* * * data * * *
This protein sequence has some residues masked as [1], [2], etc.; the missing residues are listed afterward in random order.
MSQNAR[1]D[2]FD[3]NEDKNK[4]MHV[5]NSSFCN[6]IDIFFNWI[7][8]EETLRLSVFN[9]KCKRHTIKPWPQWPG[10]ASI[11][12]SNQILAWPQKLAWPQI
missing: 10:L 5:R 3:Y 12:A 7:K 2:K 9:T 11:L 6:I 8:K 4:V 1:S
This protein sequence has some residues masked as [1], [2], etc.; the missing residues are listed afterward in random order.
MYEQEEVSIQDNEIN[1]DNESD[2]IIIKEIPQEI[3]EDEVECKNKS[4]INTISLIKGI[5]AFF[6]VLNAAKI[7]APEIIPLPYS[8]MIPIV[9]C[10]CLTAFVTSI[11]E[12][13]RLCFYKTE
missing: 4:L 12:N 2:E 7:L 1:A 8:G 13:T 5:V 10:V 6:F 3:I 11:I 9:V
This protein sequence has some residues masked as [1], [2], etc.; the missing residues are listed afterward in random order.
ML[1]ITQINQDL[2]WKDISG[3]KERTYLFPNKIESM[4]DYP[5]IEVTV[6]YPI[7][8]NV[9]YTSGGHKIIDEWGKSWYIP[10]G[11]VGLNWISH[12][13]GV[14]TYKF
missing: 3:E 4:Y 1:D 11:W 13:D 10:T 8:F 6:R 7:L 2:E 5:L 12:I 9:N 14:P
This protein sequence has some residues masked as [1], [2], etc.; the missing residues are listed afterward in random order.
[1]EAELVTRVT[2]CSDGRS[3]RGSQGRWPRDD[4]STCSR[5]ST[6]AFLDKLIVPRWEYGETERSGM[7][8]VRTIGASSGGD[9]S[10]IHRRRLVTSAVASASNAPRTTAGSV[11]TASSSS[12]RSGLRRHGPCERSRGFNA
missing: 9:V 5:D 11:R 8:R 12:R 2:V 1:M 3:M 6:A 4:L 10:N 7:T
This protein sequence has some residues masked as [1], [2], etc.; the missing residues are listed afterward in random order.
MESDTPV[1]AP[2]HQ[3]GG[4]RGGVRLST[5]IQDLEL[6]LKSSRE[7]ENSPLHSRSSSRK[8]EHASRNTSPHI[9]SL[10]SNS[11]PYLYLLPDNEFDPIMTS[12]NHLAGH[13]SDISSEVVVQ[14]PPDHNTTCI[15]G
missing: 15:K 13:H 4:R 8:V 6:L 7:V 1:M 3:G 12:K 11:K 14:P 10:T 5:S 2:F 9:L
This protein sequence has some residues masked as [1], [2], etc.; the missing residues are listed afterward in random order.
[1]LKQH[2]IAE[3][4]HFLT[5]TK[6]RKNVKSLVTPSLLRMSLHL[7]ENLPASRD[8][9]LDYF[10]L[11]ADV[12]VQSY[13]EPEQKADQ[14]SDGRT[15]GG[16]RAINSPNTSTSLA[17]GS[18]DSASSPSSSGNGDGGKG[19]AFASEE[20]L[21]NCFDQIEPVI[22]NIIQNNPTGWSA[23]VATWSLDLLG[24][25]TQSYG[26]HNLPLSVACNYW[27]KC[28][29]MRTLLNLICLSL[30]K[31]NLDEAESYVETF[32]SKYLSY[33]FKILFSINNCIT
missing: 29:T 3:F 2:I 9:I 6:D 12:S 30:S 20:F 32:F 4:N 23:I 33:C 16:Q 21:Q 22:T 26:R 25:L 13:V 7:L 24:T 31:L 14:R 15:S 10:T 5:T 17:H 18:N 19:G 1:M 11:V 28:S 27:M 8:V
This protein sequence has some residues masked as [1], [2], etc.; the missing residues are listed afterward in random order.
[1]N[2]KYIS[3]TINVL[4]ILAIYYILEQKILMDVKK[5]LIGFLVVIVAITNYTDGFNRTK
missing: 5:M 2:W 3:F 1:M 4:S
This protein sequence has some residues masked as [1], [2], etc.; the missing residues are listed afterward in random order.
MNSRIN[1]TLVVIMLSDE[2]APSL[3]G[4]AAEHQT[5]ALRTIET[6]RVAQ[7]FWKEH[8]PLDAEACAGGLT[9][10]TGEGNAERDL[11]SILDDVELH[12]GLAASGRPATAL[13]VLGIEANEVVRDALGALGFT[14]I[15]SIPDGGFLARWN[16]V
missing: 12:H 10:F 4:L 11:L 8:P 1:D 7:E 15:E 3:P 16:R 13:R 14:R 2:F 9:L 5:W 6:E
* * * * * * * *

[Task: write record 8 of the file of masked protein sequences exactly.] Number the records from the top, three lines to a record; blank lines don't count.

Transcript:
This protein sequence has some residues masked as [1], [2], etc.; the missing residues are listed afterward in random order.
MNSRIN[1]TLVVIMLSDE[2]APSL[3]G[4]AAEHQT[5]ALRTIET[6]RVAQ[7]FWKEH[8]PLDAEACAGGLT[9][10]TGEGNAERDL[11]SILDDVELH[12]GLAASGRPATAL[13]VLGIEANEVVRDALGALGFT[14]I[15]SIPDGGFLARWN[16]V
missing: 12:H 10:F 4:L 11:L 8:P 1:D 7:E 15:E 3:P 16:R 13:R 14:R 2:F 9:L 5:W 6:E